August 5, 2019
NASAA News and Current Information
It’s August! And that means the NASAA Leadership Institute is close at hand: September 18-20 in Providence, Rhode Island. If you are a state arts agency chairperson, board member, executive director or deputy director, you can develop your leadership abilities at NASAA’s 2019 Leadership Institute. Sessions designed specifically for you focus on cultivating strategic partnerships, grant-making equity, mindfulness for leaders and more. Position-specific peer sessions are unique opportunities to meet with others from around the country who share your questions and challenges. And our host, the Rhode Island State Council on the Arts, has the arts-and-culture scene covered to inspire you! Please reserve your room and register (team discounts available!) so you can join us.
According to Oscar Wilde, “The only thing to do with good advice is to pass it on. It is never of any use to oneself.” We couldn’t agree more—which is why NASAA connects you with colleagues around the country. We know how valuable it is to have a professional community that understands your unique challenges, with peers you can turn to for guidance, perspective and support. When you give to NASAA, you help foster connections through peer groups, listservs and other networking opportunities. Your support provides state arts agencies’ staff and council members with a rewarding professional community that is a year-round source of information and insight. Please give today. Thank you!
Interested in Mindfulness?
Practicing mindfulness is an asset to the work of state arts agencies. It supports focus, listening, attention, and stronger connection to others while reducing reactivity and easing stress. If you’re interested in learning more about mindfulness and exploring ways to practice it in your work life, please contact NASAA Chief Advancement Officer Laura Smith. She has training in meditation and experience in helping creative professionals build a mindfulness toolkit. She has organized a group of state arts agency staff and council members that meets via conference call several times a week, and you are welcome to join. You can reach Laura via e-mail or phone at 202-347-7066 for more information.
Choral Impact Study
A new paper from Chorus America, Chorus Impact Study: Singing for a Lifetime, “shows that choral singing in America is stronger than ever, with more than 54 million Americans singing in choruses.” The report is the latest iteration of the Chorus Impact Study project, following up on research Chorus America commissioned in 2009 and 2003. For the 2019 report, researchers surveyed 5,700 choral singers, including more than 1,800 ages 62 and older, as well as members of the general public for comparison. They found that older choral singers are less likely to feel lonely and report more positive mental health outcomes.
Joyful Singing, Healthy Living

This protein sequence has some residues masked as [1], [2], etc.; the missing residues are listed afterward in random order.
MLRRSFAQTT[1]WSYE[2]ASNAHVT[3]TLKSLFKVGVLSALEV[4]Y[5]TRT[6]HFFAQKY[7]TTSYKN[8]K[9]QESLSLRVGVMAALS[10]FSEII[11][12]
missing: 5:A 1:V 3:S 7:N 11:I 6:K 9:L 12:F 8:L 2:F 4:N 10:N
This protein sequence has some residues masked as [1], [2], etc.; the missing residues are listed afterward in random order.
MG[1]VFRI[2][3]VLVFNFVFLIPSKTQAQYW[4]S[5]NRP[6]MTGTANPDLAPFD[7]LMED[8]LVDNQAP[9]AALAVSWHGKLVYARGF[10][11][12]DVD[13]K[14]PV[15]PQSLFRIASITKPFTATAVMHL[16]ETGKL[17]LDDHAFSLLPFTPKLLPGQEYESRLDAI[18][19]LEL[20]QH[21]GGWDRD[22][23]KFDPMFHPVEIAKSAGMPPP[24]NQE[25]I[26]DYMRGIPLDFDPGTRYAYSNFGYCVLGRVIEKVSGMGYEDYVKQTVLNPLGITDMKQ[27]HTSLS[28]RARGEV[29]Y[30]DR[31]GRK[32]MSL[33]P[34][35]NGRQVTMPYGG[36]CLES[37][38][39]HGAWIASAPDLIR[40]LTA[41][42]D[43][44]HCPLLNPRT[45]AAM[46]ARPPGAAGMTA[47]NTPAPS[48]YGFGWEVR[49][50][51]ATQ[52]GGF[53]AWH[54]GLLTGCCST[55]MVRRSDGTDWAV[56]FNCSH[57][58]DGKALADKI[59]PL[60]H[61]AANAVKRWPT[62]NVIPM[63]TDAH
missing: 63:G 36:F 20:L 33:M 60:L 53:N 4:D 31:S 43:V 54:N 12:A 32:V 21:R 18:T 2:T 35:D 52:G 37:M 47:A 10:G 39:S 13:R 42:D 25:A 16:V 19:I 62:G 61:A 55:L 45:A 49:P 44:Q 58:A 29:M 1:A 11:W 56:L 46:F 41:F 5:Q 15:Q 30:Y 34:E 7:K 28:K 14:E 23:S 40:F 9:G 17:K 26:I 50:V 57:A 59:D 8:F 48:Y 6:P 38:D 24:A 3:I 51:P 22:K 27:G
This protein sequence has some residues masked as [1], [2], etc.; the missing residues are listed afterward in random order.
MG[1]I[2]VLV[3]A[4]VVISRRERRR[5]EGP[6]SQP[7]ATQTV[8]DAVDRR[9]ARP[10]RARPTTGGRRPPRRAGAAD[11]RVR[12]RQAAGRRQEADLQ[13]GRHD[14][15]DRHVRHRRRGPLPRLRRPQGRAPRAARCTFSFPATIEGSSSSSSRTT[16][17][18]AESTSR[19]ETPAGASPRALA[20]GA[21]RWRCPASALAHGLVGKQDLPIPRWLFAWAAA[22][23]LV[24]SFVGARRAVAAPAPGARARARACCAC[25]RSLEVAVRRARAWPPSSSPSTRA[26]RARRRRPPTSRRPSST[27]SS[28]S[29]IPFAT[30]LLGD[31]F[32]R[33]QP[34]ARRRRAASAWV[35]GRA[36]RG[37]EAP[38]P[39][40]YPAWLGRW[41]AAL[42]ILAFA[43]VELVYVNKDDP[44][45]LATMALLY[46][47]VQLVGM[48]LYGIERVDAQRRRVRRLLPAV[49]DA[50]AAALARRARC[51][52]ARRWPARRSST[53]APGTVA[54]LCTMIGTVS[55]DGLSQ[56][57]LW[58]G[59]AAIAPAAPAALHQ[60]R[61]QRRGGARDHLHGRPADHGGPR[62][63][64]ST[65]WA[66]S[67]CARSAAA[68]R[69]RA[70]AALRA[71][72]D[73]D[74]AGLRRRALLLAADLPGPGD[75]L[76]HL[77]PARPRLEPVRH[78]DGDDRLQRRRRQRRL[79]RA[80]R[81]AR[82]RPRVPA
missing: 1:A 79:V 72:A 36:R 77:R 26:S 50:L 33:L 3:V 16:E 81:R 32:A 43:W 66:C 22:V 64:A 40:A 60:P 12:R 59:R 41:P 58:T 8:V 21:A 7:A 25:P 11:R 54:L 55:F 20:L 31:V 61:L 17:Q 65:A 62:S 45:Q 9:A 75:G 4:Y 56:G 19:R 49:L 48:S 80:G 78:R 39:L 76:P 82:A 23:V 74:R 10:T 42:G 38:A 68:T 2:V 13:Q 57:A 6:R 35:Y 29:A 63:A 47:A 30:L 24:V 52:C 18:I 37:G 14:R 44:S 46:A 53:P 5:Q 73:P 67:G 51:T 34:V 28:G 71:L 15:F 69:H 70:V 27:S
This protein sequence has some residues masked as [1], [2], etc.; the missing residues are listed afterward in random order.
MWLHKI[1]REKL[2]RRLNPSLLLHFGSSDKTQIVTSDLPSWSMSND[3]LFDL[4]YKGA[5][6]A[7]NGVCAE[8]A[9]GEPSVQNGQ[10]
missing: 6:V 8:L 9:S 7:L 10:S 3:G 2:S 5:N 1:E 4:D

The new issue of the GIA Reader features an article considering how community choirs benefit older adults and “contribute to age-friendly cities.” The piece, Joyful Singing, Healthy Living, reviews the results of the Community of Voices research study in San Francisco, which examined whether singing in a community choir is a cost-effective way to promote health and well-being among culturally diverse older adults. The study, which was funded by a grant from the National Institute of Aging, found that 89% of participants reported that singing in a choir lifts their spirits, increases feelings of well-being, decreases stress and is socially important. The article concludes by describing a cross-sector model of culturally responsive older adult choir programs.
A New Look at the Effects of Gentrification
The Philadelphia Federal Reserve has published a paper challenging conventional wisdom about the impacts of gentrification. Using longitudinal microdata from the U.S. Census, the paper, The Effects of Gentrification on the Well-Being and Opportunity of Original Resident Adults and Children, finds “no evidence that movers from gentrifying neighborhoods, including the most disadvantaged residents, move to observably worse neighborhoods or experience negative changes to employment, income, or commuting distance.” It further concludes that many of the original residents who stay ultimately benefit “from declining poverty exposure and rising house values.”
Esther Mackintosh to Retire from Humanities Federation
Esther Mackintosh, president of the Federation of State Humanities Councils, has announced her retirement, effective once a successor is named. Mackintosh joined the federation in 1986 and was appointed president in 2004. She led the federation to expand national partnerships, increase resources to state humanities councils, help increase its federal allocation and broaden its national conference reach. Read more from the federation.
In this Issue
From the President and CEO
State to State
- Minnesota: Teaching Artist Training in Creative Aging
- Massachusetts: DEI Plan
- Nebraska: Creative Relief Partnership
Announcements and Resources
Research on Demand
More Notes from NASAASubscribe